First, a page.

KNOXVILLE, Tenn. -- The Tennessee Volunteers (7-4) put the finishing touches on 2013 Monday when it hosts Virginia (9-3) at 7 p.m. ET at Thompson-Boling Arena.
The game - which concludes a two-year, home-and-home contract between the Vols and Cavs - will be televised nationally on ESPN2 and also will be available via mobile devices on ESPN3 and WatchESPN.com.
Vols head coach Cuonzo Martin met with reporters prior to Saturday's practice and spoke about the challenges the Cavaliers present.
"They're physical and they play defense without fouling," Martin said. "But they make you work when they're on offense as well. They move the ball, and they might take 25 seconds of the shot clock. So you're strong-side and your weak-side defense needs to be tough. You need to be locked in.
"When the shot clock runs down, for them that's normal. They still execute their offense. For most teams, when the shot clock runs down, that's panic mode."
Virginia limits its opponents to just 62.7 possessions per game - only six teams in all of Division I allow fewer than that. The Cavs also are giving up only 54.2 points per game.
Through its first 11 contests, Tennessee is averaging 64.5 possessions per game. The Big Orange score 73.8 points per game.
Limiting turnovers and making good decisions in shot selection will be keys for the Volunteers against the Cavs' methodical style of play.
"If you come down on the offensive side of the ball and shoot it quick, they'll grind you out on the offensive end when they get the ball back," Martin said. "So you have to be mentally locked in from start to finish."
Tennessee guard Josh Richardson told reporters Saturday that getting baskets in transition may be an effective way for the Vols to score against a Virginia team that allows fewer than 55 points per game.
"They are a team that tries to make you take a whole lot of time off the shot clock and take contested shots every time down," Richardson said. "If we could get some 5-on-4 (opportunities), that would be to our advantage.
"I like when the court is real spread out, and I have lanes to drive in. I like when we get in transition. It's a lot easier because guys aren't set in their defense, and you have to take advantage."
Richardson also acknowledged, however, that the Vols are prepared to operate against Virginia's set defense in the half court.
"They like to pack the lanes a lot. They play gaps, so it will be kind of hard to penetrate," Richardson said. "We will have to spread the floor. We will have to get it inside to Jeronne (Maymon) and Jarnell (Stokes) to let them do their thing, but if they have to kick it back out, we have to hit shots."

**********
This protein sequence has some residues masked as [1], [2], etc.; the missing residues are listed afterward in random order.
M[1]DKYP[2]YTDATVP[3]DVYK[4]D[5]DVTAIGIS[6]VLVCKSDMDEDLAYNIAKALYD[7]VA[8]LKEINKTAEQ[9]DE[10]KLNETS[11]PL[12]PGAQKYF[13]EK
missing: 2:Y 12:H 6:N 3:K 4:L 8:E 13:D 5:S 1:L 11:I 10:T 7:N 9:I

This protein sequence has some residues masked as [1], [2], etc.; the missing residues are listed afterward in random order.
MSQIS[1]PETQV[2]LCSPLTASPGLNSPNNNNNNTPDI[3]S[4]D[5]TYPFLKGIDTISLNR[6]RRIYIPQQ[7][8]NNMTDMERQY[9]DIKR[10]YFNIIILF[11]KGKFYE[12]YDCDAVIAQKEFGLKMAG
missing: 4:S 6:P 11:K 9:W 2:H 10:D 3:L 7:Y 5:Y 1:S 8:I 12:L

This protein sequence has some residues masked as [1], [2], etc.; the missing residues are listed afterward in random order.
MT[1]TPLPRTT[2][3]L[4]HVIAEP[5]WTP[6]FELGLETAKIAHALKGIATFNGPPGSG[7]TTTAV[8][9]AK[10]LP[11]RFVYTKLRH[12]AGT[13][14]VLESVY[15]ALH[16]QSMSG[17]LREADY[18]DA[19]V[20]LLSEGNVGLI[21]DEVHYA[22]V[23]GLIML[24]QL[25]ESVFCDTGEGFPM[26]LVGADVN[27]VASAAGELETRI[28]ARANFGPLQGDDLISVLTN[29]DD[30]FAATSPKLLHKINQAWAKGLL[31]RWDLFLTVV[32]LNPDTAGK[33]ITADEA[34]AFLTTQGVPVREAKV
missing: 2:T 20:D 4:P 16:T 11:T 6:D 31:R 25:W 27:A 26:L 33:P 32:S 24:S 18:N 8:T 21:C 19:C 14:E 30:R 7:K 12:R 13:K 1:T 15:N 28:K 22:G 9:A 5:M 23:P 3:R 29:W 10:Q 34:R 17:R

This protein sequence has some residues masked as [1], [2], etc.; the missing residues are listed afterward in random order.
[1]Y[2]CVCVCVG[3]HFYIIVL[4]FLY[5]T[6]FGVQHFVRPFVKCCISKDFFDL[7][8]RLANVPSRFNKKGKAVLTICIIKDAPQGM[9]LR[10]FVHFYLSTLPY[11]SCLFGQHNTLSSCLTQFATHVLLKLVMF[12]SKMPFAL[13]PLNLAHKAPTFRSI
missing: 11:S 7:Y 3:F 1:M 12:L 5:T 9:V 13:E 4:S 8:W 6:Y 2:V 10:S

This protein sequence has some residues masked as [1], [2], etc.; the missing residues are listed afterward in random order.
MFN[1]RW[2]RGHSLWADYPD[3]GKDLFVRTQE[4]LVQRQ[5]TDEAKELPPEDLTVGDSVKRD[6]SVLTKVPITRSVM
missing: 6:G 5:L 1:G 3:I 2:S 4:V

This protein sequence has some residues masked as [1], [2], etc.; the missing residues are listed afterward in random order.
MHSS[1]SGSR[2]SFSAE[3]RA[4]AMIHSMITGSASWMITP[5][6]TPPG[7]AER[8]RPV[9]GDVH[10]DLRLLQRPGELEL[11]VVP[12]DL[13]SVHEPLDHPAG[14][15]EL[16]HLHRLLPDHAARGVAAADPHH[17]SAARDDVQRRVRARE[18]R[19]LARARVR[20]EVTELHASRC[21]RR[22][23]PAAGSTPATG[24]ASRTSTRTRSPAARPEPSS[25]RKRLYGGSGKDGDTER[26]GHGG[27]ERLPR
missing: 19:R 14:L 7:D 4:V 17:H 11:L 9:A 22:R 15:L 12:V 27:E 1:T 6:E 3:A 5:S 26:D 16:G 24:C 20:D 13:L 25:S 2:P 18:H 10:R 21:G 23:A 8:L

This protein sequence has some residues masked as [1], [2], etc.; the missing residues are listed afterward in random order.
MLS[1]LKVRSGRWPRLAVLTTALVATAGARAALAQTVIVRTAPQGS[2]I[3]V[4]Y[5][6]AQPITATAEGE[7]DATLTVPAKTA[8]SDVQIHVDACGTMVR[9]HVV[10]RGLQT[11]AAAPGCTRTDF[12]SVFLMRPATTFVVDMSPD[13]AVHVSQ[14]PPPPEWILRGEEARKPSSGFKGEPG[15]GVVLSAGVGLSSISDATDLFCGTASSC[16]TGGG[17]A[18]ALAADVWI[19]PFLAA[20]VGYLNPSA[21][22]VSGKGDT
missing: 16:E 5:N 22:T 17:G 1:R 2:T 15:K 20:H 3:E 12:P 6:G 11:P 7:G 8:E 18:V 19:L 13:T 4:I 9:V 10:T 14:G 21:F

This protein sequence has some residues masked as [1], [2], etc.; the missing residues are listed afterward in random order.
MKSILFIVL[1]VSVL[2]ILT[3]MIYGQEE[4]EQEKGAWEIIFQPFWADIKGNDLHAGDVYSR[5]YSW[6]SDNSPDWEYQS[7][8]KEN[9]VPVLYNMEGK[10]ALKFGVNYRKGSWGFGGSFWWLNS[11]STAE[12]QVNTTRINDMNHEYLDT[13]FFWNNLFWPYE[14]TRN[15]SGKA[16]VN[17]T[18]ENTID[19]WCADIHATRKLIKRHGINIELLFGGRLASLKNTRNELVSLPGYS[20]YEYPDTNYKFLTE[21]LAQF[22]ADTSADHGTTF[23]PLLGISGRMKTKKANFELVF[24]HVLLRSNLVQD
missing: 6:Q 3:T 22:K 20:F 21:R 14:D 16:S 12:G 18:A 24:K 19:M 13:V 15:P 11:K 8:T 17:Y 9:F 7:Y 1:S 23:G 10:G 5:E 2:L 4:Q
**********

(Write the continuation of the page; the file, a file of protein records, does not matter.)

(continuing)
Richardson is coming off a season-high 19-point performance in Tennessee's Dec. 23 home win over Morehead State, during which he shot 8-for-13.
In addition to last season's hardwood clash in Charlottesville, Va., in which Virginia prevailed by a score of 46-38, a few members of the Tennessee program share other ties with some of the Cavaliers.
Stokes and UVA big man Mike Tobey were roommates this past summer on the USA Basketball Men's U19 National Team, which won gold at the FIBA U19 World Championship in Prague, Czech Republic. The Americans went undefeated at 9-0. Stokes started all nine games and averaged 7.2 points and 4.6 rebounds. Tobey appeared in eight games and averaged 4.8 points and 4.8 rebounds.
"(Tobey) is very skilled for his height," Stokes said of his Team USA front-court mate. "We've talked a lot of trash about this upcoming game. I don't think (Tobey) is starting, but I know they have depth on their team. They have about three of four bigs who could come in and start."
Additionally, Cavs senior Akil Mitchell joined Vols senior Jordan McRae at the LeBron James Skills Academy this past summer. Mitchell and McRae were among a small, select group of collegians invited to take part in the event.
Mitchell, who is 6-8, 235 pounds, had 13 points and 12 rebounds against the Vols last season in Charlottesville.
"Virginia has athleticism," Martin said. "They have guys who can score, they have length, they can block shots, they run the floor."
Even Martin and Virginia head coach Tony Bennett have some history together. Martin was an assistant coach for the 2011 USA Basketball Men's World University Games National Team. Bennett was one of three "court coaches" who assisted during that team's training camp in Colorado Springs, Colo., before the team departed for the Games in China.
Monday's game features three players who appear on the watch lists for both the John R. Wooden Award and the Naismith Trophy - Tennessee's Stokes and Jordan McRae and Virginia's Joe Harris.
Harris is UVA's leading scorer this season, averaging 11.4 points per game.
(E-mail Larry Fleming at firstname.lastname@example.org)